Amber Mountain National Park is tucked away in northwest Madagascar and occupies one of the most scenic stretches of land on the island. The reserve is characterised by year-round emerald green forests, cascading waterfalls, and lakes sprawling out over a volcanic massif. The reserve’s claim to fame is the Sacred waterfall that plummets into a turquoise pool of water surrounded by lush rainforests.
There are numerous easily navigable trails throughout the Amber Mountain National Park offering easy access to the famous waterfalls. The area is renowned for its remarkable beauty, and prevalence of birds, bats, and lemurs. From swimming to picnics and trekking, this veritable Garden of Eden is Madagascar’s treasure.
Amber Mountain National Park is located a mere 40 kilometres from Antsiranana (formerly Diego-Suárez) where there’s an international airport. Visitors either choose to stay in or around the park and opt for guided tours into the park.
The park is mainly lush montane rainforest boasting sky-high trees interrupted by orchids and bird’s-nest ferns. This tropical climate biome supports a variety of wildlife and birdlife and most-famously eight different types of lemur. A couple of these species include Sanford’s brown lemur and the crowned lemur.
In addition to the lemur count, there are 13 species of bats in the area, 25 mammal species, 35 frog species, and over 75 species of birds. In the grotto, where there are plenty of caves and overhangs, visitors can spot various bat colonies. A few local specials include the ring-tailed mongoose, Malagasy civet, and the Amber Mountain leaf chameleon.
Avid Twitchers are encouraged to look out for species such as the Amber mountain rock thrush, Madagascar fish eagle, Madagascar paradise flycatcher, and pitta-like ground roller.
Amber Mountain National Park is dominated by a damp and tropical climate but enjoys moderate temperatures because of the altitude. Lemurs can be spotted throughout the year, but the best time to visit is during the in-between months of April and October. The coldest months are from June to September, while the wettest months are from January to March. This area is one of Madagascar’s wettest rainforests, which means a high level of annual precipitation.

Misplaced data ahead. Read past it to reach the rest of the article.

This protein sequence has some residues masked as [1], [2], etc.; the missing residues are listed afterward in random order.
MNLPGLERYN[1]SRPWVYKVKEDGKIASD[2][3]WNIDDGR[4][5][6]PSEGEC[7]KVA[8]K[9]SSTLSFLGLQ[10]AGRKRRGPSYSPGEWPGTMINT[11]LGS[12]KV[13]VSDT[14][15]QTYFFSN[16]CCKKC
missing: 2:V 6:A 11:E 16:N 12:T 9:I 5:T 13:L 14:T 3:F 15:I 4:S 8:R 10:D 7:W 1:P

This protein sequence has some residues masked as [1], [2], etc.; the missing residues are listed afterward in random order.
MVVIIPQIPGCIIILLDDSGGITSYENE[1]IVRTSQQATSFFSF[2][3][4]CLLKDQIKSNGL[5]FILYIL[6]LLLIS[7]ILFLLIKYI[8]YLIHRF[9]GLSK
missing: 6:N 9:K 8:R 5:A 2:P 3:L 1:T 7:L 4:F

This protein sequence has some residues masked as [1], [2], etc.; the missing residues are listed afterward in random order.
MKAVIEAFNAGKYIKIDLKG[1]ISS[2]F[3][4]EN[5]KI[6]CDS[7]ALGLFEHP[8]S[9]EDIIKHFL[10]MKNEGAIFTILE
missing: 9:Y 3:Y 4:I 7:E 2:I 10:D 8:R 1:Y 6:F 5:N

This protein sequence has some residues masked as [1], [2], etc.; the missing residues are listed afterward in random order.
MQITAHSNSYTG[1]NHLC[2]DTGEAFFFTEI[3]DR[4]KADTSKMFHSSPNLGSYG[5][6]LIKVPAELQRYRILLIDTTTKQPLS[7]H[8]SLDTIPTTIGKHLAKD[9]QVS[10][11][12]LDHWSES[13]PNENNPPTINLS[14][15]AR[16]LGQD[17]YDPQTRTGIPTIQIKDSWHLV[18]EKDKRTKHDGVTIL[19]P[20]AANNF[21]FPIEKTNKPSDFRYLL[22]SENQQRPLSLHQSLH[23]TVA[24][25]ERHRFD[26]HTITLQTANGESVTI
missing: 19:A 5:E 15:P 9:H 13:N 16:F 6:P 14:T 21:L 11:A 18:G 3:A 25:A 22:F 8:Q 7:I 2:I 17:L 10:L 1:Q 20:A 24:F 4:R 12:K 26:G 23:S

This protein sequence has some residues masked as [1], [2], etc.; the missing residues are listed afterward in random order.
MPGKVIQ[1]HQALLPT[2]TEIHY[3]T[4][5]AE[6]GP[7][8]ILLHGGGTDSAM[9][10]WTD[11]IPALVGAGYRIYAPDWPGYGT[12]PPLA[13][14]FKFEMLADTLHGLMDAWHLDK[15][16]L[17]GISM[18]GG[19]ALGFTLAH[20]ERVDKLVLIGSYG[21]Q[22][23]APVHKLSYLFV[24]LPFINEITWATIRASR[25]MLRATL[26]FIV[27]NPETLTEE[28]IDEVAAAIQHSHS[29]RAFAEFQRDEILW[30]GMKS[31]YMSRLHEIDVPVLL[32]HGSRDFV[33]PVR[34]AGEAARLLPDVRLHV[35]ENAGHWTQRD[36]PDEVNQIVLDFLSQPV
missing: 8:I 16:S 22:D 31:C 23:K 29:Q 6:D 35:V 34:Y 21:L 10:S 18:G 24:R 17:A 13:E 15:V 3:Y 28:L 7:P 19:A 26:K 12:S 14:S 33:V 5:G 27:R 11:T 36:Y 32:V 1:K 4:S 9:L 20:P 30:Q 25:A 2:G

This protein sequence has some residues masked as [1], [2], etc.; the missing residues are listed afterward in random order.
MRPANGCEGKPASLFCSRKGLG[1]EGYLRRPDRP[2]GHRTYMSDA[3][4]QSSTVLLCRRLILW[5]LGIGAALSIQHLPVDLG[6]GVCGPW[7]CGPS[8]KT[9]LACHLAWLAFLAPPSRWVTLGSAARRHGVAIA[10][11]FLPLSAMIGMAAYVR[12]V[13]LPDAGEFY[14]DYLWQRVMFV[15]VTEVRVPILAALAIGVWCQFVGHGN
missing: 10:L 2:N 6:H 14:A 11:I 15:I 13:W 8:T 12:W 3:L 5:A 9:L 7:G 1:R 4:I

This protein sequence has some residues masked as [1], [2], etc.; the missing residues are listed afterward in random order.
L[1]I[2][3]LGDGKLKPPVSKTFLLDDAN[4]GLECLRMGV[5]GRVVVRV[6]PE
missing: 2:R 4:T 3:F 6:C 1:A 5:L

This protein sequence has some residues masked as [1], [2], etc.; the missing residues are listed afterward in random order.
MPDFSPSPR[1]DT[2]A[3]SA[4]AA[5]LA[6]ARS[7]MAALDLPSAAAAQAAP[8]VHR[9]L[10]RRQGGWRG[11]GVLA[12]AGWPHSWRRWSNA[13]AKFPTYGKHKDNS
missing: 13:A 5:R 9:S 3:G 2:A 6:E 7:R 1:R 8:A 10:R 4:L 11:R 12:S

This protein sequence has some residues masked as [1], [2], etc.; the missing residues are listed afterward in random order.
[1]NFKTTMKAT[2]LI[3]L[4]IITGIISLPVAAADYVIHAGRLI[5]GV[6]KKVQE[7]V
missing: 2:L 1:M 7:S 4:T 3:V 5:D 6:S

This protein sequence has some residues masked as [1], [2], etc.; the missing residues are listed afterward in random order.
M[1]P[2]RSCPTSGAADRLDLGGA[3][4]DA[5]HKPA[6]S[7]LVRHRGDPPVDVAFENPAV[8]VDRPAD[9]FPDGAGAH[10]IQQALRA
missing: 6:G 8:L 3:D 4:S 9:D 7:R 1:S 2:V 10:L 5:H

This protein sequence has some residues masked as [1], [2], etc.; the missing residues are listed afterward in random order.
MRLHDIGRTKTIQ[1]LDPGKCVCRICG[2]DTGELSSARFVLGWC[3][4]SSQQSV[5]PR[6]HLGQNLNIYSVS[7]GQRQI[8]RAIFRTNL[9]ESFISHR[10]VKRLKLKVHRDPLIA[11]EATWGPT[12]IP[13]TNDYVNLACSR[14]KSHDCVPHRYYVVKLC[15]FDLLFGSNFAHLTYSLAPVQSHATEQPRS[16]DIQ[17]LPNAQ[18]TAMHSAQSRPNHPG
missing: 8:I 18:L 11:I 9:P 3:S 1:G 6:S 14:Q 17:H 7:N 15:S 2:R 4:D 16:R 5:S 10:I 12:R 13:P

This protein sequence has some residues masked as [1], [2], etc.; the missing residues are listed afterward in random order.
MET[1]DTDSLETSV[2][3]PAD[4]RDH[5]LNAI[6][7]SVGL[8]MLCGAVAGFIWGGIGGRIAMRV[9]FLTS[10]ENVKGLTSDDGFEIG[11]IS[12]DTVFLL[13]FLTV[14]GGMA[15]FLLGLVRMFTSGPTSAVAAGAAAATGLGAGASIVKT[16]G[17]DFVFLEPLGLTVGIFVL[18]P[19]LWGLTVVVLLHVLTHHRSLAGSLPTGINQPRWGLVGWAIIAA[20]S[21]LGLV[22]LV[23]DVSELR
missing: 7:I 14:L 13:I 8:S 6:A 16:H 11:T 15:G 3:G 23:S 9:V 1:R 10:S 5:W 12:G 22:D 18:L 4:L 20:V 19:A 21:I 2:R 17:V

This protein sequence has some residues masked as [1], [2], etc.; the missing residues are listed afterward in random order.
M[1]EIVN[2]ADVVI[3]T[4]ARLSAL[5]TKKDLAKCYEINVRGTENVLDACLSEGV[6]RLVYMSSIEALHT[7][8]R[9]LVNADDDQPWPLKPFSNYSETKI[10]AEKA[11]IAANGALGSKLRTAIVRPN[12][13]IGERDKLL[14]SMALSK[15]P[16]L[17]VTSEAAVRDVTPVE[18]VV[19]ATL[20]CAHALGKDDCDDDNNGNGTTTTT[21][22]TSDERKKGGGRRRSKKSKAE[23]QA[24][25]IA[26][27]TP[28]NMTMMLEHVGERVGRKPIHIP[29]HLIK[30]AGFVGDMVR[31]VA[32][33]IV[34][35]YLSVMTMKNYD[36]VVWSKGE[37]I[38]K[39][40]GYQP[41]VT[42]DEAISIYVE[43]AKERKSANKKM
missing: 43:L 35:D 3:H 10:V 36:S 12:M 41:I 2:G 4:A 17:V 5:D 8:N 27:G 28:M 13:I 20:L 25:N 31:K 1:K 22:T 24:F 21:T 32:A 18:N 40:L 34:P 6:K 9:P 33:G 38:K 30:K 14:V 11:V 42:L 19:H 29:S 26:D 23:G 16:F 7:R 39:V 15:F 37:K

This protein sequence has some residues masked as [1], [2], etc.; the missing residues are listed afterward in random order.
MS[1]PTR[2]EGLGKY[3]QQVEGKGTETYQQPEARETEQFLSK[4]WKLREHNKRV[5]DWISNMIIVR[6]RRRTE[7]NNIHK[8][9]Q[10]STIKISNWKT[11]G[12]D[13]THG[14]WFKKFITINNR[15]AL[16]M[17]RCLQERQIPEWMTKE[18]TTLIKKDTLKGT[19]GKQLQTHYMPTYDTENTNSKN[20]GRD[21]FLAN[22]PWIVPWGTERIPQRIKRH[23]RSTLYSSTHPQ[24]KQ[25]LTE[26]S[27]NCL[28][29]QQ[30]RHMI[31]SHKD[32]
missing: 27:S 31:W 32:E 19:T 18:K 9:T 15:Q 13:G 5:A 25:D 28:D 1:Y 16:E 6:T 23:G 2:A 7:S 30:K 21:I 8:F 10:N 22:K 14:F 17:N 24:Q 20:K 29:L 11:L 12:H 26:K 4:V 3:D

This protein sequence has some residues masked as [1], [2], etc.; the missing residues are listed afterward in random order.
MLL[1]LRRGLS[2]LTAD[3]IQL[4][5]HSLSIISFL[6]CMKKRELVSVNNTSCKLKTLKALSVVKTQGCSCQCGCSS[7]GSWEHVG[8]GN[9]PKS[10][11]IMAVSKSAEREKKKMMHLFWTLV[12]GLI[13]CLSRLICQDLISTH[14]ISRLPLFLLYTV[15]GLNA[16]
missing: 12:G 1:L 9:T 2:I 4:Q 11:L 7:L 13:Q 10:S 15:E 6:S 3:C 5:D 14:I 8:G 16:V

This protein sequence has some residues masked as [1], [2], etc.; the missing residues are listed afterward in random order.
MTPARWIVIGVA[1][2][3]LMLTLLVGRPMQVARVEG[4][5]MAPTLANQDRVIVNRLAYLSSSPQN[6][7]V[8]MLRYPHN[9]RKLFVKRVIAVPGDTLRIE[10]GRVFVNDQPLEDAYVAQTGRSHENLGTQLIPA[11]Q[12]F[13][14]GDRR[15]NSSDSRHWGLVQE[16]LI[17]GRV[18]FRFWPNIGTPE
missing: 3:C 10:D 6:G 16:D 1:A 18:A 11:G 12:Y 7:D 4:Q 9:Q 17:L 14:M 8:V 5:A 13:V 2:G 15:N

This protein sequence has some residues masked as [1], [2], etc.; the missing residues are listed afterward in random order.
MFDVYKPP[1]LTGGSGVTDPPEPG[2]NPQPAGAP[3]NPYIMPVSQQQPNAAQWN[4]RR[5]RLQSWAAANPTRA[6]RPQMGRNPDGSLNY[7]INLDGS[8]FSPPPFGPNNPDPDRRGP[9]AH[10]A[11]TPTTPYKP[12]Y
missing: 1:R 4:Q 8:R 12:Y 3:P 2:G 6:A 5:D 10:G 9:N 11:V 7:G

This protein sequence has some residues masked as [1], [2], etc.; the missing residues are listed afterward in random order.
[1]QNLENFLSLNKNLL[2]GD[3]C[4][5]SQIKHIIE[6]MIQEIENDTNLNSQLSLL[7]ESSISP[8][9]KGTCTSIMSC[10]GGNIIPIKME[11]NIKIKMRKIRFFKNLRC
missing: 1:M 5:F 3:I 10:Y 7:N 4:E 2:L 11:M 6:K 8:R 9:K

Amber National Park is ideal for hiking and trekking and makes for an unforgettable and thrilling on foot safari experience. Trailblazers can discover hidden waterfalls, lakes and blooms of colourful flora while navigating the marked trails. There are 30 kilometres of trails available for hikers. The most popular is the easy “The Cascade Sarcee” walk which leads to the grotto and secret waterfall. It’s here where visitors can spot bats, birds and lemurs. Although challenging, the trickiest trail opens up a world of possibility for hikers to spot unusual wildlife. This trail is called “Cascade Antomboka” and offers stellar bird’s-eye views of the waterfall below. Hiring the services of local guides can be quite rewarding. Locals have a wealth of inside information about the best places to spot lemurs, the best viewpoints, and have expert knowledge about the trails in the rainforest.
There are many accommodation options just outside the national park in the town of Joffreville. A variety of comfortable garden bungalows and bush camps provide the perfect hideaway for guests desiring a tropical rainforest stay. Most accommodation options are self-contained and offer an on-site bar and restaurant, and swimming pool. Accommodation in this area is generally constructed from wood and thatch and is environmentally friendly.